Manner Matters: Crack Open That Bottle


[Image: Robyn Lee]

Dear Manners Oracle,

What is the correct way to deal with drinking wine that is brought to a dinner party or other occasion?

I always go out of my way to bring a really nice bottle to my in-laws at Thanksgiving or Christmas. My father-in-law, who is a big wine guy, is always impressed and grateful. He also invariably serves cheaper wine instead, presumably so he can drink the nice stuff some time when he doesn't have to share it with us.

This has always struck me as assholic behavior. On the other hand, when people bring not-great wine to my place, I usually serve something better, which is kind of the same thing as far as manners are concerned. What do you think?

Sincerely, Thirsty in Brooklyn

Dear Thirsty in Brooklyn,

You have hit on why bringing wine to a dinner party in France is considered not quite the thing. There, such an offering implies that perhaps you thought your host wasn't going to fête you properly, so you chose to hedge your bets and bring your own.

It's sticky territory in the States, too. It goes two ways. Let's start with tradition, which, you may be sad to hear, is on your father-in-law's side. Under that thinking, when you bring wine to a party, it is a gift to the host and they can do with it what they like. The presumption would be that they have already planned the food and drink for the event for which you have just arrived, and everyone would assume they would enjoy the wine some other time.

I will note that when I act as such—bringing a particularly fine Champagne to a big-number birthday party, for example, when I don't want my offering to get lost in the sea of random bubbly—I know I'm acting against common contemporary practice and will pointedly beg the host to hide it away to enjoy when they can savor it.

Which brings us to commonly observed practice today, when often the request of "what can I bring?" is met with "a bottle of wine." Under that model, the wine is more of a contribution to the party than a gift, per se, to the host.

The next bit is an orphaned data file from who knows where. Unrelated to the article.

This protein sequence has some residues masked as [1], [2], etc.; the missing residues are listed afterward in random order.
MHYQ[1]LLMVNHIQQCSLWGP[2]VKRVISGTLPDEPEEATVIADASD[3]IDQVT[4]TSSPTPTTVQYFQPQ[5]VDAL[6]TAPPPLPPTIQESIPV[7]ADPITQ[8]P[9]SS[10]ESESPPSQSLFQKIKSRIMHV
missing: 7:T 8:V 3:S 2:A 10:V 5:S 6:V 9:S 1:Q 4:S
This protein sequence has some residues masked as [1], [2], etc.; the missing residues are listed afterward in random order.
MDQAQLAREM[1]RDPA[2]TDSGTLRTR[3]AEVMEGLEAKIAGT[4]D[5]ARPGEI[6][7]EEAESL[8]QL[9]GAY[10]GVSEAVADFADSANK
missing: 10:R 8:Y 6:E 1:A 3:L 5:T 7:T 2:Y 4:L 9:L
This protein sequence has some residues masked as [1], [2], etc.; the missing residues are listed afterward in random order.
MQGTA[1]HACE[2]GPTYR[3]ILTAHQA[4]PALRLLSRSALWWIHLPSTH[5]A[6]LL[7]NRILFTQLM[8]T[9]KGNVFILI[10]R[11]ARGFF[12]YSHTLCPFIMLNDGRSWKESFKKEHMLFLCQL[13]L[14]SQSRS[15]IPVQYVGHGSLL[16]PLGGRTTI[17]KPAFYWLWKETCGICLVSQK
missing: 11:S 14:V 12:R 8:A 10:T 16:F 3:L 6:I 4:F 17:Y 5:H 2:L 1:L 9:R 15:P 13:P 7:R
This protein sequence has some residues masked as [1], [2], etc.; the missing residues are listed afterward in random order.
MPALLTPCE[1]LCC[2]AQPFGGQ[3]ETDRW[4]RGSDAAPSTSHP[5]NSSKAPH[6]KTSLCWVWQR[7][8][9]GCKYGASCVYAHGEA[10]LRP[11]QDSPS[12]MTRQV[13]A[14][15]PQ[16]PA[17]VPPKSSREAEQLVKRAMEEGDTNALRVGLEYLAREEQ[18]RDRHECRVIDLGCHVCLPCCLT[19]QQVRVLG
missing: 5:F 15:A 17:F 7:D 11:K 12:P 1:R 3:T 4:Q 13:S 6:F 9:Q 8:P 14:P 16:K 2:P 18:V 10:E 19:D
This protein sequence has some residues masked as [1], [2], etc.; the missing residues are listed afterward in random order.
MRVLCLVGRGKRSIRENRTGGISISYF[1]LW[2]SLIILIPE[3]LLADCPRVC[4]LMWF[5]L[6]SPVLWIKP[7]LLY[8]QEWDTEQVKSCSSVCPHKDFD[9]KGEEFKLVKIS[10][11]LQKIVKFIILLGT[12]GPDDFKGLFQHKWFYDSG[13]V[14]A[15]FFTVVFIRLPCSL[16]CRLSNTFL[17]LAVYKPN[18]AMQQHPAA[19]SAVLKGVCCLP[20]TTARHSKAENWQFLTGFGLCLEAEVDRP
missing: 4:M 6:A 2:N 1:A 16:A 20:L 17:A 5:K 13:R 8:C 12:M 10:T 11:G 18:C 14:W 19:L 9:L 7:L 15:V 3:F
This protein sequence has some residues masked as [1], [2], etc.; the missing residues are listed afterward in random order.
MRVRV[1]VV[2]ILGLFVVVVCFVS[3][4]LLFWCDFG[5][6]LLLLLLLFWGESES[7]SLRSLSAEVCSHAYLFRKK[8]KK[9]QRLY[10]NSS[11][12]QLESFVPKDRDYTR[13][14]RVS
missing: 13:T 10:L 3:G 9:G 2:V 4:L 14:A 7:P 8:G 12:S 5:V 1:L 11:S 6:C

So what's the difference? If you've been asked to bring wine or something to drink, you can fairly assume that you'll be sipping what you brought at some point.

Did your in-laws ask you to bring wine? No? Then you are giving them a gift. Assholic or not, they are free to enjoy that gift as they see fit. Since this sounds like a predictable pattern, and one that's pissing you off a bit, I suggest bringing a different gift. Flowers or candy or a book you think they'd enjoy, or a fancy candle if they seem like they'd be into that sort of thing. Or bring a wine you think they'd like, knowing that you won't be tasting it.

And the same goes for you and your pretentious serving of finer wine than your guests schlep over to your place. If you asked them to bring wine, bring out the corkscrew. If not, go ahead and show them up with your finer taste.

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About the Author: Molly Watson honed her ability to guide others in tricky situations by telling her little brother the best way to do everything. See what she has to say beyond dining at Ask a (Sensible) Midwesterner. Catch her work as a recipe wizard at Local Foods.